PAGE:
Another interesting facet of the emergence of the new media is the development of ‘virtual communities’ which revolve around an identity-based criterion. The postmodern era is characterised by an increase spectre of uncertainty and ambiguity, which stems from the loosening of strict social categorisations (Bauman, 2006: 94). The process of adaptation to the new environment entails the realisation that it is not possible to control the risks that threaten the cohesion of society. In the postmodern era, traditional institutions like family, political ideologies and religion fail to shield individuals from societal risks (Beck, 2006: 34). From this standpoint, it might be posited that ‘virtual communities’ provide with a measure of certainty by enabling individuals to recreate their identities by interacting with other people in a seamless and pervasive manner. Moreover, the emergence of ‘virtual communities’ have been responsible for the re-establishing a sense of community and civic duty (Rheingold, 1994: 49). It could be argued that the rise of ‘virtual communities’ also allow individuals to commoditise certain parts of their identity. This is seen in the way that unconventional forms of artistic expression have gained notoriety due to the onset of globalisation (Webster in Armitage and Roberts (eds.), 2002: 37). The weakening of the link between cultural habits and geography is one of the ways in which globalisation consolidates itself as a worldwide phenomenon, as seen in the waves of economic migrants deploying themselves from the Third World to the First (Hopper, 2007: 50). In addition, the phenomenon of globalisation has spawned the rise of new digital technologies that revolutionised the concept of culture, hence become an instrument tool for the recreation of collective and individual identities (Papastergiadis, 2000: 121). From this perspective, it is possible to state that the internet and its derivative forms of technological reproduction have had a significant impact on the consolidation of the ‘New Economy’.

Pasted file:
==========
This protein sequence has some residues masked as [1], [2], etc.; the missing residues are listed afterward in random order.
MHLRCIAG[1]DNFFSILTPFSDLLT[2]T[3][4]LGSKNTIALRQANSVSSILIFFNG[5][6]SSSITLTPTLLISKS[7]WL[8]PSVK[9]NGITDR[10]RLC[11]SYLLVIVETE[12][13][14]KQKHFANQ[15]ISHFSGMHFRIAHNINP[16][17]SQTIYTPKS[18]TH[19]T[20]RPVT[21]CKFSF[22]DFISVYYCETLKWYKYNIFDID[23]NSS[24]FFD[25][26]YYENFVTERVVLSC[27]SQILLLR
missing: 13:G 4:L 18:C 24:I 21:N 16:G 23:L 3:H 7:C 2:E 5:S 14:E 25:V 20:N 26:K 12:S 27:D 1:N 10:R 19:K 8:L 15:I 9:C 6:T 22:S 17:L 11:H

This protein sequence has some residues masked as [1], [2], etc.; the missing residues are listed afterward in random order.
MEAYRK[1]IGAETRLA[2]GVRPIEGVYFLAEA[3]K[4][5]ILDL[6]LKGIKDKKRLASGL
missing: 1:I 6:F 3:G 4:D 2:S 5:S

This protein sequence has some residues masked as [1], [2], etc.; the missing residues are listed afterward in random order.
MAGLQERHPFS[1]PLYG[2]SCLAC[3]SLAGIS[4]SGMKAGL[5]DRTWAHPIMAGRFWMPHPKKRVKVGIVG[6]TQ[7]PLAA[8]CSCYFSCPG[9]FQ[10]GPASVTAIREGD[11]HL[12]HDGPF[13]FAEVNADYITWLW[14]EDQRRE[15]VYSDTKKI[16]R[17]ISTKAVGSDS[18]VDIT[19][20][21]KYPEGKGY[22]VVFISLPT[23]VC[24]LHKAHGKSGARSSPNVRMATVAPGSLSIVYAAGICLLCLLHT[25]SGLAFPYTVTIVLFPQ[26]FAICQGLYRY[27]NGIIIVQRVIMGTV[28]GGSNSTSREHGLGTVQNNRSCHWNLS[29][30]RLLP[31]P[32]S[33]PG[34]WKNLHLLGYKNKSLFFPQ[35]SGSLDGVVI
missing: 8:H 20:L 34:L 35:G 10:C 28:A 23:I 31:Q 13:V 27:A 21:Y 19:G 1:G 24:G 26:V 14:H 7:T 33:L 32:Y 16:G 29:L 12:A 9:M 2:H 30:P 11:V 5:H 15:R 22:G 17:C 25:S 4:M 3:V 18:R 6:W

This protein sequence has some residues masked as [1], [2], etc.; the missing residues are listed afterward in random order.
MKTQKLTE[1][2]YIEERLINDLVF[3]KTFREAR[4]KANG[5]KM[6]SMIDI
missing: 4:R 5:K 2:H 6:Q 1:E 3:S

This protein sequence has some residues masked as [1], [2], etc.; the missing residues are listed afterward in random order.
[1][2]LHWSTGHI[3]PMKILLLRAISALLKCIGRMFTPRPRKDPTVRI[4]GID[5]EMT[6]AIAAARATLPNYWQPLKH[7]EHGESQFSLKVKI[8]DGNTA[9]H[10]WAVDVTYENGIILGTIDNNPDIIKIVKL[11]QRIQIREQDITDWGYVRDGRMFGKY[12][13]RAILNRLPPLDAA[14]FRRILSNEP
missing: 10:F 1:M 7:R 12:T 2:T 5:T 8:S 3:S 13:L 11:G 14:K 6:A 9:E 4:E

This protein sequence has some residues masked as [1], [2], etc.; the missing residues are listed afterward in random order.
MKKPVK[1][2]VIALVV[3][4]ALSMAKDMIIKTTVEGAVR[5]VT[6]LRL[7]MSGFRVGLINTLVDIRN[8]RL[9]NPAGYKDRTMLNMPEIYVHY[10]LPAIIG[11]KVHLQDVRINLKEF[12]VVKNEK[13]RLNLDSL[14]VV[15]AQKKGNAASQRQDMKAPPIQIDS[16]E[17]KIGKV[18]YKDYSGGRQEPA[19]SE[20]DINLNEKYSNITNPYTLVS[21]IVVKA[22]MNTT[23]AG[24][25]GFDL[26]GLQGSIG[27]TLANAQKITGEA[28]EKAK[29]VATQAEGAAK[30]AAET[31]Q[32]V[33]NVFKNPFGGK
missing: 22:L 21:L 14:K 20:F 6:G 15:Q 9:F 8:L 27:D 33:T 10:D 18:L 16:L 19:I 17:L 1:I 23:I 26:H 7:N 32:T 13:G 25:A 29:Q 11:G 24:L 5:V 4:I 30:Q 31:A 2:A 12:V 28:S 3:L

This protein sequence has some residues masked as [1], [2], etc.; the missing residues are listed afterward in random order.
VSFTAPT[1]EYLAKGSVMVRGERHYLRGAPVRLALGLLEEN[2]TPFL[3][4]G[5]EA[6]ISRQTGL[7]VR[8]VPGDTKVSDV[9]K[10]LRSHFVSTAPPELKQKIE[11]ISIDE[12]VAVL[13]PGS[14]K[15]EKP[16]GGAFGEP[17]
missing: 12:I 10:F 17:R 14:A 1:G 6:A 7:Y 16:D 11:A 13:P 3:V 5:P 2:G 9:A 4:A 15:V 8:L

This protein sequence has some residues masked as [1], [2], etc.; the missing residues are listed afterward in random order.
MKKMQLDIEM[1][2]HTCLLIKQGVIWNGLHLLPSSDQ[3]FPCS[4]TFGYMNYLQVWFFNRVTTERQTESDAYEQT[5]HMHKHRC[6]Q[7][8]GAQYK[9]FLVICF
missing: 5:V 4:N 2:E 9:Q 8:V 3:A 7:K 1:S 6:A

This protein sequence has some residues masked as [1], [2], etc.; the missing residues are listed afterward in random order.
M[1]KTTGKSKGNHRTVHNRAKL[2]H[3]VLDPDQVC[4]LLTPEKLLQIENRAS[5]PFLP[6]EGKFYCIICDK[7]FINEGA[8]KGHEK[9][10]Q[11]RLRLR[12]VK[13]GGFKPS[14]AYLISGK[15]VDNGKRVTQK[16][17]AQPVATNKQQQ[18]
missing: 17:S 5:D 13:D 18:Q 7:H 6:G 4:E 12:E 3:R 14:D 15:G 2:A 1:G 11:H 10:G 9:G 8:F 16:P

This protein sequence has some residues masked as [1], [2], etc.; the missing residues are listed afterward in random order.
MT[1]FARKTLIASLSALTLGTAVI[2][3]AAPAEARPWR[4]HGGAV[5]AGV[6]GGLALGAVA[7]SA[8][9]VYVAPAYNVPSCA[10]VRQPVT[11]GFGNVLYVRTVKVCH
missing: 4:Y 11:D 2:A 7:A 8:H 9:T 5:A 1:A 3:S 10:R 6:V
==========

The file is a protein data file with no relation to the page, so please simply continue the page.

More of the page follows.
The impact of the new media on democratic politics
The advent of the internet has increased the scope for participatory involvement, changing the variables that are part and parcel of the democratic process. The internet facilitates the reality of immediate, fast and comprehensive access to a multiplicity of images from around the world in an unfiltered manner. The worldwide web ushers in the possibility of fresh, unhindered and frank dialogues in regard to the issues that affect the democratic process (Fang, 1997: 19). Moreover, it allows internet users to adopt a proactive stance as political actors through online protest and increased involvement, as well as building a growing awareness in the public mind. Consequently, there is greater pressure on political entities to act in a transparent way, and in a manner which is conducive to the upholding of the democratic wishes of the public (Giacomello, 2005: 90). The worldwide reach of the internet puts pressure on states to reconcile diplomatic commitments with the prevailing views of the public. This new situation regarding social media requires an increased level of political transparency and a shift of priorities from political/economical bargaining towards the protection of human rights (Deibert, 1997: 70).